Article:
When it comes to landscape photography I was taught a long time ago that taking in everything in your scope, while good, is not always the best way to go about it. If you go by the traditional rule of thirds then you have to take everything into effect but if you are trying to capture just the feeling or the beauty of the day then little slices can be just as powerful. Here’s a good example of this.
Not everyone lives in the most scenic places on earth. The majority of people live in cities and have to contend with many obstacles to make great landscape images. Certain elements such as power lines, telephone poles, cars, houses, lights and other man made objects can get in the way and make the image worse. Well there are three options in such cases; first you take the shot anyways and make the best, second you go in tight and take a section of the overall scene or third do nothing and just enjoy. As a photographer usually we tend not to do the third reason because our brains are often over thinking of everything else and eventually tells us that we need to make a click happen regardless. It takes practice to turn off our brain and just watch the light unfold. The second option can be helpful.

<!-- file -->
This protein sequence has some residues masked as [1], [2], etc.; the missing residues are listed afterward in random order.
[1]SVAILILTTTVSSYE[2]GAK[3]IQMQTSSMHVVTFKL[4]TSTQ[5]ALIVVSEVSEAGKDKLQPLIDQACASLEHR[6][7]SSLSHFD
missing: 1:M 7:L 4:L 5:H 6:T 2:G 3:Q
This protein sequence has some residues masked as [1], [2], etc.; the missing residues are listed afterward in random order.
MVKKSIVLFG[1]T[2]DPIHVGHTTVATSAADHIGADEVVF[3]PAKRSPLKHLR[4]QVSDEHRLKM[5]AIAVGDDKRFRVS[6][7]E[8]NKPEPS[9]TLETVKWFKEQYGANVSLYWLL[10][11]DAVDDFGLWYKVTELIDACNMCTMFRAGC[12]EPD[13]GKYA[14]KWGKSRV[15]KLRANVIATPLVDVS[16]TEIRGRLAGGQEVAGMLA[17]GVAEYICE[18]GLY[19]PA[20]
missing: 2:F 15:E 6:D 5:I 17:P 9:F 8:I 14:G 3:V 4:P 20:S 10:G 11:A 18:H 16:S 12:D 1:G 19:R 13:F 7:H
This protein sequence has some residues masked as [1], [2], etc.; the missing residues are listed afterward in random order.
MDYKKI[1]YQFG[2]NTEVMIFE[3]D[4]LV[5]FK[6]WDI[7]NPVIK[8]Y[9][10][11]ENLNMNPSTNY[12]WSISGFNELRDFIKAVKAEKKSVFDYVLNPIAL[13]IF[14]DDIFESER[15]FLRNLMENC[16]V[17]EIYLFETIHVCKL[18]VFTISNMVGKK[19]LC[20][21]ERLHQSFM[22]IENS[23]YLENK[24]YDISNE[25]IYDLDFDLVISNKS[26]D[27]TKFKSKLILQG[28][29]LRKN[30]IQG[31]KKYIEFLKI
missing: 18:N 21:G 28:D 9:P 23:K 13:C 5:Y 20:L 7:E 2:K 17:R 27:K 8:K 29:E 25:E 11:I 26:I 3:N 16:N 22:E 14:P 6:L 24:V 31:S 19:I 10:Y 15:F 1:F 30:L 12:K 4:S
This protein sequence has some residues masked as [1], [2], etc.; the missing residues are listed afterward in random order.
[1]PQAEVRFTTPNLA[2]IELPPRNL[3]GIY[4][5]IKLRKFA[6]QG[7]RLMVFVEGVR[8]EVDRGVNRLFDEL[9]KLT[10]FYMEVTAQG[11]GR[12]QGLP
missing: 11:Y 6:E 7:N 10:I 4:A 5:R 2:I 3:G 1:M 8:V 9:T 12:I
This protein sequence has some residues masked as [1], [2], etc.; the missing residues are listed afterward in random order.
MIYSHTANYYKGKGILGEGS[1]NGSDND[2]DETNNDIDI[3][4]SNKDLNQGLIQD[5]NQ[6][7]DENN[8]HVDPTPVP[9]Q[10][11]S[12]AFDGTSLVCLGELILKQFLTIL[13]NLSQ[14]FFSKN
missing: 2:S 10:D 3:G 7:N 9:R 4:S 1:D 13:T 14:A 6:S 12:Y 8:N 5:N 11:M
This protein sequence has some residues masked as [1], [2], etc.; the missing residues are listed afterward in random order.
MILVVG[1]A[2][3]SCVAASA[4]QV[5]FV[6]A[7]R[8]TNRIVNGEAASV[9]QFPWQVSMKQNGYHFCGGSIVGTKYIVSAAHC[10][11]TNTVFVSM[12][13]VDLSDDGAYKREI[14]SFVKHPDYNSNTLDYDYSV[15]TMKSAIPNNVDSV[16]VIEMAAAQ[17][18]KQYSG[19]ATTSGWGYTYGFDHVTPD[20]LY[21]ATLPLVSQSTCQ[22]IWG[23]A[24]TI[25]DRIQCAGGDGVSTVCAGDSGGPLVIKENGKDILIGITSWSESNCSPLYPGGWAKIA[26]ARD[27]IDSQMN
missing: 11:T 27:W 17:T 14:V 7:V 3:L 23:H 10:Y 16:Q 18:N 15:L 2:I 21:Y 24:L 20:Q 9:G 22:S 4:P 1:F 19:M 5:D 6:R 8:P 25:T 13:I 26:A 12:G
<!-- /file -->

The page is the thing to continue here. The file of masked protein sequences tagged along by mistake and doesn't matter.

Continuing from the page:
While out shooting sunset this past weekend, I notice certain areas where the light was hitting but I couldn’t get to. I could have driven somewhere else and seen what else I could’ve done. Maybe something better could have been found. Who knows? Or I did this. Shooting with the D4 and 24-70 AF-S f/2.8, I zoomed in and focused on spots where the light was hitting and I wouldn’t get telephone wires in my frame. Now the 24-70 is one of my favorite lenses that I use constantly! For this type of work the 70-200 VRII would have been better but with the light fading fast I didn’t have time to switch. So, for the bottom image I switched the camera to DX mode or high speed crop which with the D4 doesn’t loose any quality but does give that little bit of extra focal range which got me a little tighter on the clouds. It was a simple solution to a problem that occurred in the field.